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person folding sandpaper at a large workbench
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Folded Sanding Pad

The best power sander in your shop? A quarter sheet of sandpaper and your bare hand!

To improve the longevity of this natural marvel, apply spray adhesive to the quarter sheets, then fold them over to make a double-thick one-eighth sheet. They work great for sanding sculpted and molded edges, and the double-ply thickness lets you press hard without tearing a hole in the paper.

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Sanding a small piece of wood on a sandpaper mounted to a larger piece of wood
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Sanding Station for Small Parts

Sanding small items is tricky because they’re hard to clamp in a vise. So instead of bringing the sandpaper to the workpiece, bring the workpiece to the sandpaper.

Glue sheets of sandpaper to a piece of plywood — 60 and 100-grit on one side, and 150 and 220-grit on the other. Spray adhesive works well for this. Since there’s sandpaper on both sides, my sanding board doesn’t slide around on the bench.

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close up of a Custom Sanding Bow sanding a chair leg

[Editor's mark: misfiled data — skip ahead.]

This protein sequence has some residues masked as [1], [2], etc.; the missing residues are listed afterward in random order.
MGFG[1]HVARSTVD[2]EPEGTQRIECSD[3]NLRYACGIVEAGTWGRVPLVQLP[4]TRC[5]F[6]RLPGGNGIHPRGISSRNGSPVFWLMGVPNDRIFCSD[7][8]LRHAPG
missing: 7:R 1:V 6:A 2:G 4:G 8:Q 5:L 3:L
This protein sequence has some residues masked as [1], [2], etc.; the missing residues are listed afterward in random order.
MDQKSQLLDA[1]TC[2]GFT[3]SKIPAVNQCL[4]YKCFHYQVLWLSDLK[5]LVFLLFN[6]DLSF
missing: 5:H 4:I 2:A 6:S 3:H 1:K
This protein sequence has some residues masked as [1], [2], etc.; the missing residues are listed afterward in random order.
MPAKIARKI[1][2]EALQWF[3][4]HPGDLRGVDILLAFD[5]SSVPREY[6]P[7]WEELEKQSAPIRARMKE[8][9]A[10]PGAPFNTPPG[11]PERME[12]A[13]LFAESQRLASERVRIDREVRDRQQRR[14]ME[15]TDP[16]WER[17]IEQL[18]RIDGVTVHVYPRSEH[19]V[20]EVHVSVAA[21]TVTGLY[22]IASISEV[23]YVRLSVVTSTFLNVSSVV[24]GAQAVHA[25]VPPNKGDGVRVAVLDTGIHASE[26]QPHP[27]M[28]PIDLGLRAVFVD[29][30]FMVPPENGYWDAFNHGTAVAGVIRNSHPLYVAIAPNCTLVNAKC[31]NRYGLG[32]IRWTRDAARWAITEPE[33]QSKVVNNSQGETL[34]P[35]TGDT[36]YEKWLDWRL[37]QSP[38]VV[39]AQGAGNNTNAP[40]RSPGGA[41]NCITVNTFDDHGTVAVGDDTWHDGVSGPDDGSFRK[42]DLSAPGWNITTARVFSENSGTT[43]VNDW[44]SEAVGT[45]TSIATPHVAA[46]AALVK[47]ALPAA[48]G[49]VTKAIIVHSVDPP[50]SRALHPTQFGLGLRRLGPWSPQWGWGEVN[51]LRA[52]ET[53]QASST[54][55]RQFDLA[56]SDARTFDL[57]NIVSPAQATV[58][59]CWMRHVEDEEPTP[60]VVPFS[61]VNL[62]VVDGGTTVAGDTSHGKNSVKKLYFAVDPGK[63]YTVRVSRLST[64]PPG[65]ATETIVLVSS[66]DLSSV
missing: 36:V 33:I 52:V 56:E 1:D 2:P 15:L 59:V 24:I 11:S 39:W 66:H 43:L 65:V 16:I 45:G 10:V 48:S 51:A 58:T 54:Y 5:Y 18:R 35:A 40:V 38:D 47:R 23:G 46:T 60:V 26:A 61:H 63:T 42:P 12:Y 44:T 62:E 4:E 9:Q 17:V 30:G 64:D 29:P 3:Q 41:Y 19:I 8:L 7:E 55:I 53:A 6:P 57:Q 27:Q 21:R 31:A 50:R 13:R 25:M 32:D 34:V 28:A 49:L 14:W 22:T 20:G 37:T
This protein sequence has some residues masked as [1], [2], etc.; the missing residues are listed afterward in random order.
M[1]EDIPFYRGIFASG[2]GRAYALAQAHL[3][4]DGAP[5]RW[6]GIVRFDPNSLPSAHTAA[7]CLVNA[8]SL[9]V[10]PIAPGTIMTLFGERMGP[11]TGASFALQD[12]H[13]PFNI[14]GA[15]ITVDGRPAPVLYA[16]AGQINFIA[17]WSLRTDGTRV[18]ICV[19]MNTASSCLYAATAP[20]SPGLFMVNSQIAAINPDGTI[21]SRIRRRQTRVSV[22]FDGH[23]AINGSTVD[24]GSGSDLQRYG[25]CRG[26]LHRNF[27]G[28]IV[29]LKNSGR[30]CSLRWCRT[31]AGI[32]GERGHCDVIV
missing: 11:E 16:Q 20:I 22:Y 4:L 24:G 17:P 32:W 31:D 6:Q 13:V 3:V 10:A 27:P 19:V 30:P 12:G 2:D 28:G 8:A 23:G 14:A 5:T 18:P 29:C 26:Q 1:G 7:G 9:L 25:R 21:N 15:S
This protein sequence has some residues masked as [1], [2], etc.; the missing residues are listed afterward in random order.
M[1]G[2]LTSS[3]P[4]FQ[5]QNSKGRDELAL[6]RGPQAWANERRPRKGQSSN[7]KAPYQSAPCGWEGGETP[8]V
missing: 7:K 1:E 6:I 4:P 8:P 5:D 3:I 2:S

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Custom Sanding Bow

Screw strips cut from cloth-backed sanding belts to shop-made wood bows of different thicknesses to shape and smooth furniture parts and lathe-turned projects. The coarser grits remove wood quickly, and the finer grits shine up curved surfaces in a jiffy. Screw the sandpaper strips on with varying tension to best fit the job at hand.

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hand holding a sanding block
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Build a Better Block

To keep the sandpaper from tearing on the edges of his 2-1/2- x 5-in. wooden sanding blocks (custom-made to fit quarter sheets), reader Ken glued a layer of cork on the bottom.

“Now the paper doesn’t tear, and even better, I can press down hard on scratches,” he says. “My fingers hold the paper on the sides of the block just fine, so there’s no need to tape it.” You can buy a roll of cork for $5 at home centers.

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using sandpaper on the bottom of a shoe
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Add Traction to a Slick Pair of Shoes